by | Oct 16, 2019 | Medical Nursing, Pennsylvania Criminal Law, Professional License Issues |

Alcohol abuse, prescription pain medicine abuse, sleeping pill abuse, Adderall and ADHD medication abuse. Medical providers suffer from these disorders. However, if you go to work every day and professionally perform your care giving responsibilities should you voluntarily admit an impairment and go into the voluntary recovery program? NO
I tell my clients that unless until you are unable to safely perform your profession, as a medical professional you should never admit an impairment and/or an inability to practice safely. Admitting these fundamental facts could, in the long run, substantially impact your career.

Pennsylvania’s appellate courts are pushing back against the health related boards forcing and pushing practitioners in the PHMP drug and alcohol mandatory monitoring program. For a long time Pennsylvania’s health related boards scare professionals into admitting an impairment an inability to safely practice their profession to save their license. For many professionals, the PHMP, PHP, PNAP SARPH program was not legally or medically necessary and its restrictions too great.
The Courts are remind the boards and the experts they hire that if the license professional practices safely and there is no evidence of patient impact or safety issues, the Commonwealth cannot meet its burden of proof in these impairment cases.

In my recent case, my client plead guilty to two separate DUI offenses. One DUI was for drugs and one DUI was for alcohol. Both abuses stemmed from a medical injury and a psychiatric condition. In criminal court, the professional admitted his need for inpatient treatment. He was sentenced to county drug court, with 45 weekends (90 days) in custody. He was paroled to a drug treatment court, county certified halfway house in which he lived for two years.

The Petition for a Mental and Physical was filed while he was serving his weekend sentences. The Board expert’s report stated the obvious, he was impaired and needed monitoring. My client had nothing to lose. The Board would not offer his credit for time clean and on drug court. So, we fought the case.
Procedurally, we rejected a settlement agreement and waited for formal disciplinary action. That was the settlement offer — enrollment in the DMU. We waited for a hearing to be scheduled. My client remained clean, compliant with treatment court conditions, and was a model treatment court advocate. He was employed for the half-way house.

At the hearing, we presented proof of 36 months of negative drug tests and excellent employment references. Significantly, the professional was a nursing burn specialist. He remained employed throughout the entire course of the criminal case defenses, while serving his weekend criminal jail sentence, and living in a halfway house. He was given work release as well. As with every medical professional that fights the impairment prosecution, he remained employed while preparing for the Mental and Physical Evaluation, waiting for disciplinary action to be filed, a hearing scheduled, and the recent decision.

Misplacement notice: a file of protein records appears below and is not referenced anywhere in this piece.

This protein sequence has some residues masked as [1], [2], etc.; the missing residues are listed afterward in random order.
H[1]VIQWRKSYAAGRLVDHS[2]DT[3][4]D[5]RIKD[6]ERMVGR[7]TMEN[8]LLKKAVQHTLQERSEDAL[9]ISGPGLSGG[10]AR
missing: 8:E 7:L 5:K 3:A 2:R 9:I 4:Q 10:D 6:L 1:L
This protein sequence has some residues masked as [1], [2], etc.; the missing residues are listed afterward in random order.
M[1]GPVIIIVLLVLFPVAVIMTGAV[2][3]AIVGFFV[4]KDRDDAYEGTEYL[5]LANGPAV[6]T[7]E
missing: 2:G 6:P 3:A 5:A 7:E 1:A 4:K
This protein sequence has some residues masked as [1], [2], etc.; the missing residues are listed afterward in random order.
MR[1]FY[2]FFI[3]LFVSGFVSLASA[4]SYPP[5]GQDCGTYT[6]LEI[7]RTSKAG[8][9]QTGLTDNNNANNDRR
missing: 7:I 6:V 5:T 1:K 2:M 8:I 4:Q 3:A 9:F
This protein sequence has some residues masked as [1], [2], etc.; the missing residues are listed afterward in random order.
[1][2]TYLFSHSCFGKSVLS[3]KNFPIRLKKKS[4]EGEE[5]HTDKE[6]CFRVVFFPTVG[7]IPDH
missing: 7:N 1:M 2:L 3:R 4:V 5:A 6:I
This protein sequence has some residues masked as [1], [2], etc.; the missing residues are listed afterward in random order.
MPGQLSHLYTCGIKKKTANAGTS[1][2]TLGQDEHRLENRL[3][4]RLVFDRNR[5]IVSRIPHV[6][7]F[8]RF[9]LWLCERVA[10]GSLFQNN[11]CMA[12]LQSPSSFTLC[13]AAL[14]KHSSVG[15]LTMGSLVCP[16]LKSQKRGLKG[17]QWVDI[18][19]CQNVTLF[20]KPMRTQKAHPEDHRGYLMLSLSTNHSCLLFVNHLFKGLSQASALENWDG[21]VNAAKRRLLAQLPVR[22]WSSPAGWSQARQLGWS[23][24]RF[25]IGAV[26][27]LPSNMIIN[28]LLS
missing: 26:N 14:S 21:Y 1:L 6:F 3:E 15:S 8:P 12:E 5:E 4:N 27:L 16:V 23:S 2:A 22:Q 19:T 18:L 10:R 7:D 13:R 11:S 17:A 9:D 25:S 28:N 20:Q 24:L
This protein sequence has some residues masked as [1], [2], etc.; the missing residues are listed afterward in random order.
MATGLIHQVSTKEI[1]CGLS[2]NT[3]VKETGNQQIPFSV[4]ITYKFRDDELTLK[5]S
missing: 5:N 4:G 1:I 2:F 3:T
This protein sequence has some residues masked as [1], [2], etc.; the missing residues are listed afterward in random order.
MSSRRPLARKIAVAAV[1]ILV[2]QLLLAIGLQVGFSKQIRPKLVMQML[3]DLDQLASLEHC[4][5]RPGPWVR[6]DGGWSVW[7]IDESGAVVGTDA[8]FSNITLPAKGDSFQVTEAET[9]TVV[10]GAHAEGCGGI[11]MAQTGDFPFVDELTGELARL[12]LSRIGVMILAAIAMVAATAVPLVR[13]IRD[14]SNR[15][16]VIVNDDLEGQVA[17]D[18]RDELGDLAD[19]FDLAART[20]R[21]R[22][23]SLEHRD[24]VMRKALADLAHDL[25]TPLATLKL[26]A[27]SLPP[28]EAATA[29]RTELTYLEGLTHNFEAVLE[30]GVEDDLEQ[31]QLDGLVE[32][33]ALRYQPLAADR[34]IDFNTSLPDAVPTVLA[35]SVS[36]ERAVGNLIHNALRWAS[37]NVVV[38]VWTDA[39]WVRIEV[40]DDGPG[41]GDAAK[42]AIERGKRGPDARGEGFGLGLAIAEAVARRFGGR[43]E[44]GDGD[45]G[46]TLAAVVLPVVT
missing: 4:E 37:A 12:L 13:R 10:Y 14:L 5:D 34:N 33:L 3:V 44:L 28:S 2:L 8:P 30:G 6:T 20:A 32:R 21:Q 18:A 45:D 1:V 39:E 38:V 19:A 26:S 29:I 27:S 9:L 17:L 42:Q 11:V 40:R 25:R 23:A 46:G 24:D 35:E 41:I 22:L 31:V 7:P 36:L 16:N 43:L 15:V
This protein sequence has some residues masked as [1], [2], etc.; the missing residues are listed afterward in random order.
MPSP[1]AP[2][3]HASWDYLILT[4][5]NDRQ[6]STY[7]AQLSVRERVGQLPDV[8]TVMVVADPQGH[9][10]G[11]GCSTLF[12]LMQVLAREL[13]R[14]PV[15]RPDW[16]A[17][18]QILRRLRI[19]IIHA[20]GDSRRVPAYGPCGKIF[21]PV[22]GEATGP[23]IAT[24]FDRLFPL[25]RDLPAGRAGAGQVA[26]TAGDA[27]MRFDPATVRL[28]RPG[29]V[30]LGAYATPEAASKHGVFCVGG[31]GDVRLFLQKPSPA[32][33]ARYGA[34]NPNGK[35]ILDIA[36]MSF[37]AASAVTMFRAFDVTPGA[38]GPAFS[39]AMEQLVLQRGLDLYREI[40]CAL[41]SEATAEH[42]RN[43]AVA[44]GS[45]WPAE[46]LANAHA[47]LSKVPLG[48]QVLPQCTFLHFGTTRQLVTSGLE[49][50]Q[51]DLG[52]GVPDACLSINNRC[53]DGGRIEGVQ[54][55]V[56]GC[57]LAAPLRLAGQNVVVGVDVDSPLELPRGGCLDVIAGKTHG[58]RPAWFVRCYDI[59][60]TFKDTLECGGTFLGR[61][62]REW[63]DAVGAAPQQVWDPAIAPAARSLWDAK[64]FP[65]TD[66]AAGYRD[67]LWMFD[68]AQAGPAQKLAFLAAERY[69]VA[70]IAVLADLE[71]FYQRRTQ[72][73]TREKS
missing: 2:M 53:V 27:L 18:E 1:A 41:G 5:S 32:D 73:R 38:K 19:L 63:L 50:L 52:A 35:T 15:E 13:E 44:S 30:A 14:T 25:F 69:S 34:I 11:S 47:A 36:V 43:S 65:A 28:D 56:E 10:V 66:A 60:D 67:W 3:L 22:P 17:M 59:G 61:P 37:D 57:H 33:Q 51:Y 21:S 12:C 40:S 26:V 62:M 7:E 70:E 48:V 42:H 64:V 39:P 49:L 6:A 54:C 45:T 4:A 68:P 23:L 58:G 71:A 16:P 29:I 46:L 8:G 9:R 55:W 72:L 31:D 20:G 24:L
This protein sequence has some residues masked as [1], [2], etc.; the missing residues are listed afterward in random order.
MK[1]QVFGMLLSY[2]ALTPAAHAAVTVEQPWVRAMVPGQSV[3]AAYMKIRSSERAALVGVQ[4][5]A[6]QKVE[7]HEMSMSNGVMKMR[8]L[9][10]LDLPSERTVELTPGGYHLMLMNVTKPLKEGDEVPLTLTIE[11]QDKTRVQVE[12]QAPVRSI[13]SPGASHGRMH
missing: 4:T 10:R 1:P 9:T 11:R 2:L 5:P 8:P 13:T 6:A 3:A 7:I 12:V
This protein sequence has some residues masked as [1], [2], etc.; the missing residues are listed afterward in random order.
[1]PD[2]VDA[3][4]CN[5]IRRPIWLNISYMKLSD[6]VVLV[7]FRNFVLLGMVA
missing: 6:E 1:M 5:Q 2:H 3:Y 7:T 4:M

This is the employment history I introduced into the hearing record. The Hearing Examiner thought it was exceptional that throughout my client’s pending criminal cases his employer wanted and allowed him to keep working. The job references were stellar. The Board expert had to agree.

The decision recited these key factors that the Nursing Board’s expert conceded on the witness stand. The expert could not testify that my nurse client was unsafe to practice his profession. The expert also conceded 36 months of negative drug screens revealed the alcohol and drug use disorders were in full sustained remission.
The hearing examiner concluded the Commonwealth did not meet its burden of proof. The Commonwealth could not establish an ongoing, continuing alcohol, drugs, or medical condition that impaired my nurse clients ability to practice his profession. As well, The hearing officer credited my nurse’s employment references, annual job evaluations, and employer testimony come to conclude that he was, in fact, safe to practice.

Absent these two crucial elements in the Commonwealth’s case in chief, my nurse client is not required to go into the PHMP, PNAP monitoring program. This case is a perfect example of why medical professionals should never admit an impairment or inability to practice their profession. The time delay between criminal charges, mental and physical evaluations, and a formal hearing allows the medical professional to organize their life, prepare their defense, and successfully fight their case.
Call me to discuss.